I (Bob) am going to give a talk at the next NYC Machine Learning Meetup, on 19 January 2012 at 7 PM:

There’s an abstract on the meetup site. The short story is that Stan’s a directed graphical model compiler (like BUGS) that uses adaptive Hamiltonian Monte Carlo sampling to estimate posterior distributions for Bayesian models.

The official version 1 release is coming up soon, but until then, you can check out our work in progress at:

- Google Code: Stan.

January 7, 2012 at 7:01 am |

Hi Bob,

Wow, this looks cool — I wish I could come to your presentation! I really must learn more about Hamiltonian MC. But until then, perhaps you can help me with a simple question: can Hamiltonian MC be used with discrete variables? (E.g., can you calculate the derivatives you need?).

Mark

January 10, 2012 at 5:56 pm |

Nope. HMC is just for continuous parameters.

Wherever practical, we just marginalize out discrete parameters. The Stan extension to BUGS makes it possible to do that in the model itself (examples to come in the manual, which I haven’t written yet).

Otherwise, we use exact Gibbs for discrete parameters with few outcomes and slice sampling for discrete parameters with a large or unbounded number of outcomes. But we haven’t thought too hard about the discrete case. In particular, we haven’t computed the Markov blanket in such a way as to make either of these operations at all efficient.

HMC also works best for unbounded parameters with tails that are not too light (lighter than the Gaussian). So we’ve done a whole lot of work transforming things like positive variables (variance/precision/deviation), bounded variables (probability, correlation), simplexes, and covariance matrices. It’s been calc and matrices 101 around here computing all the Jacobian determinants!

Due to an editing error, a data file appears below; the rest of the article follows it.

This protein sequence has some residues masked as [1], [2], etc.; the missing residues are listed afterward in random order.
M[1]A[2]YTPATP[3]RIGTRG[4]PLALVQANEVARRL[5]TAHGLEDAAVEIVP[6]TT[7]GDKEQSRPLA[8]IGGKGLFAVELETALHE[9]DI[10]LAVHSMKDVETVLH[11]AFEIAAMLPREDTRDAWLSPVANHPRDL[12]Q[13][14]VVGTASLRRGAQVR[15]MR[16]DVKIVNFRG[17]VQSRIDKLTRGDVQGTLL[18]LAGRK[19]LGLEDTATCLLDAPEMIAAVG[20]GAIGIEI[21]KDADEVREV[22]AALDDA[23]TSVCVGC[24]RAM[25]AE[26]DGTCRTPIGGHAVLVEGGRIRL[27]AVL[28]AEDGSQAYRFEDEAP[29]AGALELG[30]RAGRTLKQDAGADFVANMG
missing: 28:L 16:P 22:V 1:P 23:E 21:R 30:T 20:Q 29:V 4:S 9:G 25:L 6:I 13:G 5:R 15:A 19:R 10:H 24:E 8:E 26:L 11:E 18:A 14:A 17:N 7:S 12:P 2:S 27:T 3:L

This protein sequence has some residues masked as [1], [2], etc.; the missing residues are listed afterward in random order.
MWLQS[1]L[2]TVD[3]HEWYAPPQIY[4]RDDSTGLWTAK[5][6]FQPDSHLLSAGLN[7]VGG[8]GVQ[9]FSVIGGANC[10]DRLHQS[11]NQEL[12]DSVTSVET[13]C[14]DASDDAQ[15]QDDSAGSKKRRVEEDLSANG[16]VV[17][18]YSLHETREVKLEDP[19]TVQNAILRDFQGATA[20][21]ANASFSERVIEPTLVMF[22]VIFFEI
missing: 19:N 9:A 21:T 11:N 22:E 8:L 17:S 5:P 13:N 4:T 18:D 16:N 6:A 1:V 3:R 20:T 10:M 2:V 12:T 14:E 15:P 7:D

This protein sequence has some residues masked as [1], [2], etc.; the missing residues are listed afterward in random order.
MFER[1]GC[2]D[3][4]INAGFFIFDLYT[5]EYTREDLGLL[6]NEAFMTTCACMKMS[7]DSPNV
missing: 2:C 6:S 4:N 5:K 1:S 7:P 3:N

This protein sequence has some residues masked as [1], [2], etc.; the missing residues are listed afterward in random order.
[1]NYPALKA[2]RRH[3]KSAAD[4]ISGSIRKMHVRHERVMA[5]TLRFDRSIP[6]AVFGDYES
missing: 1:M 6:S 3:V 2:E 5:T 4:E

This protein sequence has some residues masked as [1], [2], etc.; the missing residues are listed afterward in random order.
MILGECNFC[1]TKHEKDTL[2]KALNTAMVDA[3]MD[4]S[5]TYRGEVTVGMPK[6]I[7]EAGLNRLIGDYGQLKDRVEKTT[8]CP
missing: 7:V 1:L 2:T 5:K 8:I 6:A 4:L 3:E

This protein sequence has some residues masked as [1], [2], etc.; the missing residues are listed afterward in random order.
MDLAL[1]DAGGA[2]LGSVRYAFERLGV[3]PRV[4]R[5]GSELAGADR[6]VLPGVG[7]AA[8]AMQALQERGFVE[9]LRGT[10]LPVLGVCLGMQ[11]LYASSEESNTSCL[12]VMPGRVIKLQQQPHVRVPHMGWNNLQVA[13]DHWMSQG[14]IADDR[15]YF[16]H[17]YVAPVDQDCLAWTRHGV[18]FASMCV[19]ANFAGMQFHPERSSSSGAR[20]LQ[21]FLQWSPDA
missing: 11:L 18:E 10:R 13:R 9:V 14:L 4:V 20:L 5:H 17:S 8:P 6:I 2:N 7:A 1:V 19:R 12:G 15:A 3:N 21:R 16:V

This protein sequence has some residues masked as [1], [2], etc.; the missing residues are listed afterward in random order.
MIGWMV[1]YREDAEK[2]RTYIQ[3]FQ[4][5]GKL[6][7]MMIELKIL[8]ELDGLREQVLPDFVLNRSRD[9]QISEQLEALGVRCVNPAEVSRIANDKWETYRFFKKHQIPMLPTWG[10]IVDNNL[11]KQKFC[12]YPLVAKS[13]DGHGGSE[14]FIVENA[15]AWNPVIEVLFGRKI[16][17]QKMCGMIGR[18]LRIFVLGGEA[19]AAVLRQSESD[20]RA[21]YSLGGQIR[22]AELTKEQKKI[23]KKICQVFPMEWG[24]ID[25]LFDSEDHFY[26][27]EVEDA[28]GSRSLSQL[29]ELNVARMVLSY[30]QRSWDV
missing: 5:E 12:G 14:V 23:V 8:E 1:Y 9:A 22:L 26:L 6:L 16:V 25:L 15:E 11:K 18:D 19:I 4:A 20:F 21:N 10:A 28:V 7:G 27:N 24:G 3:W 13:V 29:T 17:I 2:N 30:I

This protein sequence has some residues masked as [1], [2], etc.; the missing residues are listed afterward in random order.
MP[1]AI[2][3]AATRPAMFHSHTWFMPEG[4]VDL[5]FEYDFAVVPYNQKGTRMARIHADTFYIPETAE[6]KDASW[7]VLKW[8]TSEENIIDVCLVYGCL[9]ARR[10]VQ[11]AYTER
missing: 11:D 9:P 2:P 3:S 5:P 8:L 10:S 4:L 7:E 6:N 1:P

The best thing to read is Radford Neal’s chapter in the new

Handbook of MCMC— it’s one of the sample chapters.We’re using an adaptive version developed by Matt Hoffman, called the no-U-turn sampler. There’s an arxiv paper.

January 11, 2012 at 2:03 am |

I am starting anew on Graphical Models. However, ever since I came to know about Graphical Models, I have always wondered whether something like Stan was possible or not :-). This is encouraging! :-)

January 11, 2012 at 4:37 pm |

BUGS, OpenBUGS and JAGS all have roughly the same functionality as Stan. They use Gibbs sampling instead of Hamiltonian Monte Carlo (technically, BUGS uses adaptive rejection sampling within Gibbs and JAGS uses slice sampling within Gibbs). These can actually be faster than (adaptive) Hamiltonian MC in some cases, such as models where all the priors are conjugate. They’re all interpreted.

There are some other compiled versions. HBC and Passage, in particular, are both written in Haskell but compile to C++. Both have more limited forms of models than BUGS and their ilk. Stan’s a bit more expressive than BUGS in terms of what can be in a model.

Koller and Friedman’s book on graphical models goes over the kinds of algorithms that can be automated, including structural models we’re not considering. Bishop’s machine learning book also has a chapter on automatic graphical model algorithms.

If you want to see some slick automatic compilation for undirected graphical models with structure, check out McCallum et al.’s Factorie.

January 13, 2012 at 12:11 am

Thanks for the pointers! I am sure I would enjoy playing with some of these now :-).

January 18, 2012 at 12:34 am |

You might also want to check Hal Daume’s HBC (Hierarchical Bayes Compiler).

January 23, 2012 at 2:53 pm |

We know HBC pretty well. I spoke to Hal about it at length before starting the Stan project.

We’re pretty up on all the competition. More like what we’re doing are the recent Church extensions that do HMC. Here’s the original paper:

but I think there were more recent things at NIPS this year.

I also know the PyMC folks were working on similar HMC + auto-dif approaches.

Also, theano in Python is trying to do some of the same things:

http://deeplearning.net/software/theano/